The legislation has been in its “current form” since the Rudd Labor government increased the total target to 45,000 GWh in 2010, comprising a large-scale target of 41,000 GWh (LRET) and the 4,000 GWh small-scale scheme (SRES).

In 2015, Tony Abbott, as PM, would have killed the entire scheme, if only a hostile Senate wasn’t dominated by Labor and the Greens. The reduction of the LRET to 33,000 GWh was a compromise struck with Labor, which recognised the fact that the 41,000 GWh target could never be met by 2020, that would have resulted in power consumers paying close to $2 billion each year in shortfall penalties; a political disaster for all players (see our post here).

While Turnbull is happy to snipe at the man he stabbed in the back two years ago, Malcolm should come clean and explain to his party and the public that his son, Alex is heavily invested in (a then near-bankrupt) wind power outfit, Infigen.

In one of the luckiest bets of all time (see our post here), Alex Turnbull managed to buy in when Infigen shares were a measly $0.20, just before his Dad signed Australia up to the Paris Climate Change agreement, after which they rocketed to $1.20. If Malcolm Turnbull seems to be pulling his punches on fixing Australia’s energy debacle, it may simply be about looking after his progeny?

At least Tony Abbott has no skin in the game.

Green Dreamers Have Failed Us
The Australian
Tony Abbott MP
20 September 2017

It’s bordering on absurd that a country with the world’s largest readily available reserves of coal, gas and uranium should have some of the world’s highest power prices and can’t be sure of keeping the lights on this summer; but that’s what happens when policy is driven by wishful thinking and green religion.

Soaring power prices, industries re-locating offshore, and the state-wide blackout in South Australia last year have finally forced us to face up to the obvious: we can’t avoid a choice between keeping the lights on and pretending that we’re saving the planet.

Reducing Australia’s emissions is not worthwhile if it closes down industries and puts power prices through the roof without having the slightest impact on the long term fate of the planet. Australia is responsible for just one per cent of global emissions and nothing that we do to reduce them will matter, given China and India’s understandable desire to lift their people’s living standards on the back of affordable, reliable energy (often provided by Australian coal).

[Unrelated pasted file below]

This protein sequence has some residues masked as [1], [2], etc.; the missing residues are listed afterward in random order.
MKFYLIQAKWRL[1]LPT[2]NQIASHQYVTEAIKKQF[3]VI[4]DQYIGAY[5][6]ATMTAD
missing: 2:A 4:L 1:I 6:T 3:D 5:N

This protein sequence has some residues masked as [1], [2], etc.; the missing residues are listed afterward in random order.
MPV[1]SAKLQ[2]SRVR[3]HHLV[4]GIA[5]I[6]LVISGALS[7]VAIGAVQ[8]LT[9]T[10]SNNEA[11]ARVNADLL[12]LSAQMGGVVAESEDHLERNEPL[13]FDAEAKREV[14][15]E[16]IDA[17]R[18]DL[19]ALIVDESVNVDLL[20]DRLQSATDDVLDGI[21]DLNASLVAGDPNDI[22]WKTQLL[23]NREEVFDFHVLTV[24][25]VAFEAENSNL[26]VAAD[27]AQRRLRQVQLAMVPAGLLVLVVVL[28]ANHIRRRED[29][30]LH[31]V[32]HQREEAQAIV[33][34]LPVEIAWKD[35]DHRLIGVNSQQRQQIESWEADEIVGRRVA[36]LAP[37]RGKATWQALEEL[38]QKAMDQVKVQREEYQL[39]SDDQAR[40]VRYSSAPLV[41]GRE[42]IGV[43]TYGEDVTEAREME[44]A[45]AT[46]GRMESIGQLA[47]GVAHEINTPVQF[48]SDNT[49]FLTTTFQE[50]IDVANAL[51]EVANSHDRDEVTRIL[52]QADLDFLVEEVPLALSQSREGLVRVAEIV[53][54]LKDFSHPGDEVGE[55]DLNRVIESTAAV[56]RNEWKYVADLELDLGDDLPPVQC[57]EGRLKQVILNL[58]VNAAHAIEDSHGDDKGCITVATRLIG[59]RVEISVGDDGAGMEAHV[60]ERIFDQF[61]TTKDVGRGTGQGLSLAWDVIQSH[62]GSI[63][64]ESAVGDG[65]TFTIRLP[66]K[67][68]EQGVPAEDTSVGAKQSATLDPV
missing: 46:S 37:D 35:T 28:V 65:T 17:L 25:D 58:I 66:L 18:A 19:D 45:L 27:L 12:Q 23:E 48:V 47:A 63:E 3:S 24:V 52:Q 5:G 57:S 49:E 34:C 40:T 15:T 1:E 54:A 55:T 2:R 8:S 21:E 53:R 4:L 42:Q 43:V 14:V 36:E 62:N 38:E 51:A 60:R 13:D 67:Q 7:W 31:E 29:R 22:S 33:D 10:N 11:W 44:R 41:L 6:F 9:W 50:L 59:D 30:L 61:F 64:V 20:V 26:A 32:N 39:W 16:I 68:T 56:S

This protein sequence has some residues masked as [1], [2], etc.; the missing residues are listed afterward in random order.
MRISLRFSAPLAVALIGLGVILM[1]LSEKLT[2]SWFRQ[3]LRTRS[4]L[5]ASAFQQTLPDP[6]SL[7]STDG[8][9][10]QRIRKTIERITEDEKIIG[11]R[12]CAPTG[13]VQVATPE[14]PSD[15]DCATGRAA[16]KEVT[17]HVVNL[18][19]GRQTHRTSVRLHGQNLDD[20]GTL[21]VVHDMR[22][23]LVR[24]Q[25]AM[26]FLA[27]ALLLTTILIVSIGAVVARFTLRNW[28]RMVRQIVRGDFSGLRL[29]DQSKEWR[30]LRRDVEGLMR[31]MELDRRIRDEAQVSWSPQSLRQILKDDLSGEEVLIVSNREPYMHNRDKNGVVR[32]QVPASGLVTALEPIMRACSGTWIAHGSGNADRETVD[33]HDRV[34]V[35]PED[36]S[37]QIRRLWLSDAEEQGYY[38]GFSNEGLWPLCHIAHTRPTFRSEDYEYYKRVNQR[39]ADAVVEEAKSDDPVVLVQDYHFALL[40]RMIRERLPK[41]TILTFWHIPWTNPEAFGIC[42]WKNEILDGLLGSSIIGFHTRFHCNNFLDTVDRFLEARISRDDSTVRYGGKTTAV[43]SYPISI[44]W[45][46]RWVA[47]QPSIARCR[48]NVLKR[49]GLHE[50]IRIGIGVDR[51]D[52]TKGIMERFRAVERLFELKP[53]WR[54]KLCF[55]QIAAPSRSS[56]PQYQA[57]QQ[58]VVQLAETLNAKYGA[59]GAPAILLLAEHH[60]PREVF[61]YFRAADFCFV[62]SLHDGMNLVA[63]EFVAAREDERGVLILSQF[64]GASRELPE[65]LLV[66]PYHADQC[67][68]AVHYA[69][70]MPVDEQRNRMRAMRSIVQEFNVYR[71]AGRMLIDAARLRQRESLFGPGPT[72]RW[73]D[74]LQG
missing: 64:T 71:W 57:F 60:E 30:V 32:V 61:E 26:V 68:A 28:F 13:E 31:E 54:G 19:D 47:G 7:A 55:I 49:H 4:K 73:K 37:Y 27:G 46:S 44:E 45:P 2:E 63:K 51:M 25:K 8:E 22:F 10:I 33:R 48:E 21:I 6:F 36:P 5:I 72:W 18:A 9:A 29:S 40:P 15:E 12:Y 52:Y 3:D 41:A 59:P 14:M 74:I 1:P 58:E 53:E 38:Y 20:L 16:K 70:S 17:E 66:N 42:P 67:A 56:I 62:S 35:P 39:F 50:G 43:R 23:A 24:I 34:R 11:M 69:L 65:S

For the past decade and a half, our power system has focussed less and less on delivering affordable and reliable power – and more and more on reducing emissions. The Howard government’s original 2 per cent Renewable Energy Target was massively expanded under Labor. Then there was the Emissions Trading Scheme, first proposed when Malcolm Turnbull was environment minister, but introduced as a carbon tax under Labor.

Finally, there’s the threat of new carbon taxes and 50 per cent renewable energy targets from Labor – and a 42 per cent Clean Energy Target if the Turnbull government adopts the Finkel Report. Between times, of course, the Abbott government abolished the carbon tax and reduced the RET but couldn’t get a senate majority to go further.

To his credit, Prime Minister Malcolm Turnbull is now talking about coal almost as much as pumped hydro and wants to keep open the next coal-fired power station that’s otherwise set to close. He’s ready to order gas exporters to break their contracts. And he’s telling power companies to offer more discounts. But even a Clean Energy Target that notionally permits new coal-fired power stations while still subsidising renewables is not going to get base load capacity built. This is where the Liberal and National backbench might need to save the government from itself.

The only way to get our country back on track is to rid ourselves of the emissions obsession that’s produced the wind-power induced blackouts in southern Australia. We need a “jobs first” energy policy that once more builds on our comparative advantage as the world’s near-largest exporter of coal, gas and uranium, as it can’t be wrong for us to exploit the resources that we gladly export to other countries.

No one is against renewable energy, just the $3 billion a year subsidies that give it an unfair advantage and the instability that this preference for wind has injected into our system. Although coal is by far the cheapest energy source, it can’t compete if it has to be switched on and off as the wind blows; and, once it’s closed, there’s nothing there when the wind fails.

Thanks to political interference with normal market forces, wind generators currently get a double bonus: high prices for their power when the wind is blowing, plus extra payments via the renewable energy certificates that power companies have to buy but which consumers pay for. Naturally, the companies want these policy-inflated profits to continue. Of course, they want a Clean Energy Target to expand on the existing Renewable Energy Target so that the subsidies keep coming.

AGL, like Engie before it, is happy to close down old coal-fired power stations so that it can flaunt its green credentials while skimming off even higher profits from its remaining coal assets. When prices go up, energy bosses cry all the way to the bank. But they can hardly be blamed when the system is rigged to favour green ideology over sensible economics.